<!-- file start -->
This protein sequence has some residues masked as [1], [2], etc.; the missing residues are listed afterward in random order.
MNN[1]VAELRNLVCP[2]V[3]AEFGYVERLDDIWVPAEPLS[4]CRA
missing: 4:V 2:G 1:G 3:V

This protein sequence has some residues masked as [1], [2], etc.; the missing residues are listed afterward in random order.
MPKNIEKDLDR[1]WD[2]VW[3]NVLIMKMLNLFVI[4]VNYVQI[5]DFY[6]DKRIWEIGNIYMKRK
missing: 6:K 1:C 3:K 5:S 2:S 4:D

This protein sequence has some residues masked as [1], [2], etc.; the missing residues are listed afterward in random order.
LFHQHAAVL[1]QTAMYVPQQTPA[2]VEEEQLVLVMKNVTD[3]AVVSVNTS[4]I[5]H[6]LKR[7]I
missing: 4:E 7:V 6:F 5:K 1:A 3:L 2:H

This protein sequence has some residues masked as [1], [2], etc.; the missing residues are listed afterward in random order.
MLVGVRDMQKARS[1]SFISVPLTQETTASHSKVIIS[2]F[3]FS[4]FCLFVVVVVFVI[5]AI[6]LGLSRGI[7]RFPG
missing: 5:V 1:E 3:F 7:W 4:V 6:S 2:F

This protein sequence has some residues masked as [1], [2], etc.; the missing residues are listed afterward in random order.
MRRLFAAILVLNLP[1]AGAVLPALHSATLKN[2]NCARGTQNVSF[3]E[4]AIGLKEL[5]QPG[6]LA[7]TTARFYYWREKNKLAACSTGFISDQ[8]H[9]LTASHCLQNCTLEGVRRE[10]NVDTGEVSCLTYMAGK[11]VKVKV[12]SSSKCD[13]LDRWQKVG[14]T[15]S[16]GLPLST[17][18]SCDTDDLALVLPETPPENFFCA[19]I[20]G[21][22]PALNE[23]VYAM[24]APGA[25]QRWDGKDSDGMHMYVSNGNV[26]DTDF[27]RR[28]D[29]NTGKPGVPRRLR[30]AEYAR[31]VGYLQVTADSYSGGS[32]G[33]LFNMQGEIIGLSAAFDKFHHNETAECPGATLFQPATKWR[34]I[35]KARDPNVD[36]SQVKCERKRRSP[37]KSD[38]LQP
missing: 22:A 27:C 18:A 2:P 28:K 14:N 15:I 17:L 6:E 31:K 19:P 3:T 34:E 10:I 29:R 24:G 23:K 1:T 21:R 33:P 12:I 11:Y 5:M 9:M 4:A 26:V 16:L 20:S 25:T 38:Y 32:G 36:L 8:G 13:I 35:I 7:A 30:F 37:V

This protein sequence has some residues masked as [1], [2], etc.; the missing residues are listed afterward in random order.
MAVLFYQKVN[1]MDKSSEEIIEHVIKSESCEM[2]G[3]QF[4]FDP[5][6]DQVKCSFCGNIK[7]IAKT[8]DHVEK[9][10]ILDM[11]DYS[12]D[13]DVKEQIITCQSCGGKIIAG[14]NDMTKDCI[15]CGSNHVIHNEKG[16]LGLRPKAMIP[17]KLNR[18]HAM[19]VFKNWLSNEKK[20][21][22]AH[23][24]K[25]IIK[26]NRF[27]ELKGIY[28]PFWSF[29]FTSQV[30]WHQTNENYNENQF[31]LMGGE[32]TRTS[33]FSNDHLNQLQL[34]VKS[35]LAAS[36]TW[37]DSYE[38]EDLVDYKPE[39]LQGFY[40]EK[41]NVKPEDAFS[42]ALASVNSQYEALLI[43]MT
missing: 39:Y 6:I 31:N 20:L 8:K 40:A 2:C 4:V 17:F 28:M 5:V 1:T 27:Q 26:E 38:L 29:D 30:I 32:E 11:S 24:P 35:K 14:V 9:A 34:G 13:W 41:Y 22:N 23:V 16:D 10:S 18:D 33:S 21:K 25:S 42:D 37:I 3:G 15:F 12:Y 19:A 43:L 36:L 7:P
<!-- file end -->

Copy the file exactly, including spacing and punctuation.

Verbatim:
This protein sequence has some residues masked as [1], [2], etc.; the missing residues are listed afterward in random order.
MNN[1]VAELRNLVCP[2]V[3]AEFGYVERLDDIWVPAEPLS[4]CRA
missing: 4:V 2:G 1:G 3:V

This protein sequence has some residues masked as [1], [2], etc.; the missing residues are listed afterward in random order.
MPKNIEKDLDR[1]WD[2]VW[3]NVLIMKMLNLFVI[4]VNYVQI[5]DFY[6]DKRIWEIGNIYMKRK
missing: 6:K 1:C 3:K 5:S 2:S 4:D

This protein sequence has some residues masked as [1], [2], etc.; the missing residues are listed afterward in random order.
LFHQHAAVL[1]QTAMYVPQQTPA[2]VEEEQLVLVMKNVTD[3]AVVSVNTS[4]I[5]H[6]LKR[7]I
missing: 4:E 7:V 6:F 5:K 1:A 3:L 2:H

This protein sequence has some residues masked as [1], [2], etc.; the missing residues are listed afterward in random order.
MLVGVRDMQKARS[1]SFISVPLTQETTASHSKVIIS[2]F[3]FS[4]FCLFVVVVVFVI[5]AI[6]LGLSRGI[7]RFPG
missing: 5:V 1:E 3:F 7:W 4:V 6:S 2:F

This protein sequence has some residues masked as [1], [2], etc.; the missing residues are listed afterward in random order.
MRRLFAAILVLNLP[1]AGAVLPALHSATLKN[2]NCARGTQNVSF[3]E[4]AIGLKEL[5]QPG[6]LA[7]TTARFYYWREKNKLAACSTGFISDQ[8]H[9]LTASHCLQNCTLEGVRRE[10]NVDTGEVSCLTYMAGK[11]VKVKV[12]SSSKCD[13]LDRWQKVG[14]T[15]S[16]GLPLST[17][18]SCDTDDLALVLPETPPENFFCA[19]I[20]G[21][22]PALNE[23]VYAM[24]APGA[25]QRWDGKDSDGMHMYVSNGNV[26]DTDF[27]RR[28]D[29]NTGKPGVPRRLR[30]AEYAR[31]VGYLQVTADSYSGGS[32]G[33]LFNMQGEIIGLSAAFDKFHHNETAECPGATLFQPATKWR[34]I[35]KARDPNVD[36]SQVKCERKRRSP[37]KSD[38]LQP
missing: 22:A 27:C 18:A 2:P 28:K 14:N 15:I 17:L 6:E 31:K 19:P 3:T 34:E 10:I 29:R 24:G 23:K 1:T 21:R 33:P 12:I 11:Y 5:M 9:M 4:A 26:V 16:L 20:S 25:T 38:Y 32:G 36:L 8:G 13:I 35:I 7:A 30:F 37:V

This protein sequence has some residues masked as [1], [2], etc.; the missing residues are listed afterward in random order.
MAVLFYQKVN[1]MDKSSEEIIEHVIKSESCEM[2]G[3]QF[4]FDP[5][6]DQVKCSFCGNIK[7]IAKT[8]DHVEK[9][10]ILDM[11]DYS[12]D[13]DVKEQIITCQSCGGKIIAG[14]NDMTKDCI[15]CGSNHVIHNEKG[16]LGLRPKAMIP[17]KLNR[18]HAM[19]VFKNWLSNEKK[20][21][22]AH[23][24]K[25]IIK[26]NRF[27]ELKGIY[28]PFWSF[29]FTSQV[30]WHQTNENYNENQF[31]LMGGE[32]TRTS[33]FSNDHLNQLQL[34]VKS[35]LAAS[36]TW[37]DSYE[38]EDLVDYKPE[39]LQGFY[40]EK[41]NVKPEDAFS[42]ALASVNSQYEALLI[43]MT
missing: 39:Y 6:I 31:N 20:L 8:K 40:A 2:C 4:V 17:F 28:M 5:V 1:T 27:Q 26:E 38:L 29:D 30:I 32:E 11:S 24:P 35:K 14:V 9:A 34:G 13:W 41:Y 22:N 23:V 16:D 10:S 18:D 33:S 21:K 25:S 42:D 37:I 3:G 15:F 12:Y 19:A 43:L 36:L 7:P